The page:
Octree Resolution and Render time

Hi, I’ve got a problem, I’m trying to render a fairly simple scene in 1280x1024, but the filling octree part takes an insanely long time. I’ve set the resolution to 512 (the fastest), but it still doesn’t start to render within 30 minutes (haven’t waited longer then that).

What settings could I lower to decrease the render time without compromising the result of the render?

Thanks

I think that octree resolution of 64 is the fastest?
in fact i render at 1:28 at 64 vs 3:00 at 512 so try to lower that to 64 and set your x and y parts to 10 each if your on a dual or quad core- tell it you have more threads then you really have x2 or x 3 and use OSA 5 unless your metal starts to look terrible or you see artifacting.

IMO for all of this.

try to size it at 800x800 or about half the size you have unless its going to print in a mag- and the more lights you have using ray trace the longer the time - try setting just your main 1-3 lights to ray trace and let the others use the generic shadow buffer but set the tolerance to .1 so the shadows are better.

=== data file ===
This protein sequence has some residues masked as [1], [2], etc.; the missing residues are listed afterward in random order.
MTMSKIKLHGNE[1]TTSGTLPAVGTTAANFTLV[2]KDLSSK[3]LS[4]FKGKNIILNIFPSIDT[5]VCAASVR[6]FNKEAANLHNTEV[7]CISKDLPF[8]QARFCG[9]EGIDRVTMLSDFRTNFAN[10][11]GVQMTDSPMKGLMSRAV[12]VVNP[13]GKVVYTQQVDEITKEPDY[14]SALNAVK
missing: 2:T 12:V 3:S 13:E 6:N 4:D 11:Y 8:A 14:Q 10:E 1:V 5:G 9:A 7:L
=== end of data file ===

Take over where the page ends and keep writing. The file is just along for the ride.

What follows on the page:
No doesn’t work. It’s so wierd, it worked a second ago, even in 1280x1024, and that took half an hour. Now I can’t even render in 800x600. :frowning:

The best octree resolution depends on the scene so you have to test different resolutions to find out which resolution is best for your specific scene. The greatest impact of octree resolution is the render time. Not so much the build time.

Building the octree is another story. The only explanation for such a long time for filling it is that there are much more polygons in your scene than there used to be. Check if you may have increased the sub-D surface subdivisions to some insanely high number.

From my experience and from what I have read, the octree resolution depends on scene. If you have a lot of vertices in scene, higher octree resolution will probably lower rendering time.